In recent years, more and more homeowners have begun decorating their homes for Halloween as enthusiastically as they do at Christmas time. A stroll down the seasonal display aisles at your local general merchandise retail store will quickly confirm this. There are all manner of decorations available, from simple to incredibly complex—and expensive! You can go the “retail route,” or you can come up with your own unique way of “haunting” your home and yard this season. Here are some tips—and some cautions—to keep in mind:
Safety comes first. Don’t allow your decorations to be hazards. Keep trick or treaters and all other visitors safe when they visit your property. This means avoiding things that can be tripped over or bumped into. Mood lighting—or flashing lights—create great atmosphere, but can also cause visibility issues. Keep in mind that many trick or treaters wear costumes that limit their field of vision. Go for “safe” over “scary” and even over “creative” if there’s even the slightest doubt that you are creating something that could cause injury.
Secure your decorations from goblins and other pranksters. It can be “dispiriting” to go to a lot of effort to create spooky effects, only to have them disappear or be damaged. So unless you can monitor your decorations closely, don’t set out expensive items or things you’ve gone to a lot of effort to create if they can be swiped or destroyed when your back is turned. Keep these items secure by displaying them in windows or out of easy reach. You might consider bringing more valuable things indoors each evening before you go to bed.
“Simple” can be effective. You can put together either fun or frightening displays without spending a lot of money or even going to a lot of effort. Rake up a pile of leaves on your front lawn and take a pair of old boots or galoshes and position them so that it appears someone has been “buried” beneath the leaves with just their feet protruding. Dangle handmade cardboard bats and ghosts from tree limbs with black thread and let them flutter in the wind. Use cardboard, Styrofoam or planks of old wood to create a cemetery of tombstones on the grass.
Wads of cotton can be gently pulled apart in strands to create cobwebs which can be strung through tree branches or stuck along porch railings and pillars. Straw or fabric stuffed into a pair of old jeans and a shirt can make a scarecrow, with a pumpkin or jack o’lantern added for a head and face. Position “him” in a rickety old chair on your porch. Gather a bunch of withered plant stalks and tie them together to make miniature corn shocks, or twine them together to make a dead wreath, festooned with wilted flowers, to hang on the front door as a grisly greeting. Not only are these easy and inexpensive things, but if they get swiped, you aren’t out a lot of money for your efforts.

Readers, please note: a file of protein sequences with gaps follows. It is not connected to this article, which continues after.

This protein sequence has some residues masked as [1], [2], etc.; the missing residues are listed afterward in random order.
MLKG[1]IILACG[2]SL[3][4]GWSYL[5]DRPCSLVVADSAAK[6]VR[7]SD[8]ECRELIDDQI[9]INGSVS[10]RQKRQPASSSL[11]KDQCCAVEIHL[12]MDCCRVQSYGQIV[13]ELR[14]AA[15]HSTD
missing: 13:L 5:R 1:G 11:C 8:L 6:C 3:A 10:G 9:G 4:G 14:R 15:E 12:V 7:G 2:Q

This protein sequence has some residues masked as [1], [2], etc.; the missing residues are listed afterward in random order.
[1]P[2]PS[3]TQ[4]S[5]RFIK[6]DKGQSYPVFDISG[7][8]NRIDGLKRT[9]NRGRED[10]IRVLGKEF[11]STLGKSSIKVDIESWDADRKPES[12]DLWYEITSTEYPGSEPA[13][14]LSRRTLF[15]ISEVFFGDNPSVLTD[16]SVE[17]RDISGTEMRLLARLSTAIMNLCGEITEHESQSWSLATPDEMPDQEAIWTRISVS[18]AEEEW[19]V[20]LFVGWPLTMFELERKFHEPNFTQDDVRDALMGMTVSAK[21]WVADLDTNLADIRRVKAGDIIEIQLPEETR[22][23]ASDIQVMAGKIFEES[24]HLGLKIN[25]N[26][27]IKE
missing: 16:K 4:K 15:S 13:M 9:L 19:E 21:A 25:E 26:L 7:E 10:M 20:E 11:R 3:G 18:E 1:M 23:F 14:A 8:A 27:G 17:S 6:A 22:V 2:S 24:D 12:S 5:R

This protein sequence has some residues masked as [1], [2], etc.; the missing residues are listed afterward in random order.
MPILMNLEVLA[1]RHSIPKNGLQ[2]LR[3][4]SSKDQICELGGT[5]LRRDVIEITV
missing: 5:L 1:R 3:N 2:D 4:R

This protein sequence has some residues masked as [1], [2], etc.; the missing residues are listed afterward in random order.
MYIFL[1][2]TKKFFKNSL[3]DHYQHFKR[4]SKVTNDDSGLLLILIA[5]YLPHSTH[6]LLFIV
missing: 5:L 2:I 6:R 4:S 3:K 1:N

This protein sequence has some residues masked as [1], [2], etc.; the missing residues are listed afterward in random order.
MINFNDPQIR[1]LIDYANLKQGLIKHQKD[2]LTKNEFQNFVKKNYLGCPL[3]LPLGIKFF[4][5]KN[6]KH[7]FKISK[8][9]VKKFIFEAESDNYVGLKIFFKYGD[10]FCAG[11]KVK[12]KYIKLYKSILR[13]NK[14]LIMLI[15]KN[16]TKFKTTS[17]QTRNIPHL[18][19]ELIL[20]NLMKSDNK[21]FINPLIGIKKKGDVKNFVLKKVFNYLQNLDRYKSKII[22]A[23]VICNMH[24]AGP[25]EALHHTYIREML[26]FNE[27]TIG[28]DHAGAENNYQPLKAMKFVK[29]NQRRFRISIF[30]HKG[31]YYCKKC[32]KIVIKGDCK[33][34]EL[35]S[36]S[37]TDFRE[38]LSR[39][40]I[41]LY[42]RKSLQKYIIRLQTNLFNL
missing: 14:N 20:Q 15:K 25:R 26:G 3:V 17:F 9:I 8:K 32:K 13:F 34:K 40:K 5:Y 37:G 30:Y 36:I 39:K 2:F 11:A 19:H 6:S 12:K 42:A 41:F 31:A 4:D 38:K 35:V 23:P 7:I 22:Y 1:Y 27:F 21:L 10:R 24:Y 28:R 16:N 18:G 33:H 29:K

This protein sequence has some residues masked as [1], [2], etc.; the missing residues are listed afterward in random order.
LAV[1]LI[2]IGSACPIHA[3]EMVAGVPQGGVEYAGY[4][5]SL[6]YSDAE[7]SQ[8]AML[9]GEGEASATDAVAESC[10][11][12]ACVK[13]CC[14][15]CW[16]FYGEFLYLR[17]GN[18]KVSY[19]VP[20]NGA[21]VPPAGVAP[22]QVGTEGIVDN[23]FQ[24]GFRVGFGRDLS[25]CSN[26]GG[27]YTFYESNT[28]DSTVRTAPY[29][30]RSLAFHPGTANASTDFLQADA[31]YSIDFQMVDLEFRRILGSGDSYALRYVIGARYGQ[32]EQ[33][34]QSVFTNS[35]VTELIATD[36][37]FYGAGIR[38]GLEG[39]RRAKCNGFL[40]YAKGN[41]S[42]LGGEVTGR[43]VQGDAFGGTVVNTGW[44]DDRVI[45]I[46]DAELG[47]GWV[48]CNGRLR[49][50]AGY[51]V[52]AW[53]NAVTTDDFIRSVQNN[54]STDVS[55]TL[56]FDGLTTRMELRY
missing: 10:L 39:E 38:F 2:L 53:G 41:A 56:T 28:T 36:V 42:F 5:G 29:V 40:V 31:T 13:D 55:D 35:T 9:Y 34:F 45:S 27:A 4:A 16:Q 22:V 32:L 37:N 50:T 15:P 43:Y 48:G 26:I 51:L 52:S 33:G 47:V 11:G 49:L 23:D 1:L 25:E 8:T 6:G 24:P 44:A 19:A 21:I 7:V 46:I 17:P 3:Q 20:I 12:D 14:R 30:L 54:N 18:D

Go elaborate, but exercise restraint. Just as more people are going all out on their costumes, a lot of folks are doing likewise with their decorating—lights, sounds effects, moving figures—the Halloween sky is the limit! Trick or treaters and other passersby will enjoy these displays. But be mindful and respectful of your neighbors. Ear-splitting spooky noises and strobe lights tend to get old and tiresome pretty quickly. Check with those who live nearby to let them know what you will be doing. Keep the volume level and the mood lighting to a sensible level, and within a reasonable time frame—from dusk until 8pm or so is good; earlier if small children with earlier bedtimes live nearby.
If you need help with “haunting-up” your house, particularly if it involves climbing a ladder, stringing spooky lights or positioning sound equipment in trees or on the roof, your local Handyman Matters ghouls and gals stand ready to help you “scare-ify” your home and yard quickly and safely, and they are available to take everything down the day after Halloween, as well!